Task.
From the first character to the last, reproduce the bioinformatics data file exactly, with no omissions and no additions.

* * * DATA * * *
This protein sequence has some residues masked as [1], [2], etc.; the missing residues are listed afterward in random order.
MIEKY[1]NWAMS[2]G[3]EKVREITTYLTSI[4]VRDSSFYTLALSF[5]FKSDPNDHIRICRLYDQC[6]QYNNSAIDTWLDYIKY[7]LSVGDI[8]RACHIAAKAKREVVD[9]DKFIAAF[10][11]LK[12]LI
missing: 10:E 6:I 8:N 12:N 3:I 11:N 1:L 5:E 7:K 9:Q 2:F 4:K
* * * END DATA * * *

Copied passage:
This protein sequence has some residues masked as [1], [2], etc.; the missing residues are listed afterward in random order.
MIEKY[1]NWAMS[2]G[3]EKVREITTYLTSI[4]VRDSSFYTLALSF[5]FKSDPNDHIRICRLYDQC[6]QYNNSAIDTWLDYIKY[7]LSVGDI[8]RACHIAAKAKREVVD[9]DKFIAAF[10][11]LK[12]LI
missing: 10:E 6:I 8:N 12:N 3:I 11:N 1:L 5:E 7:K 9:Q 2:F 4:K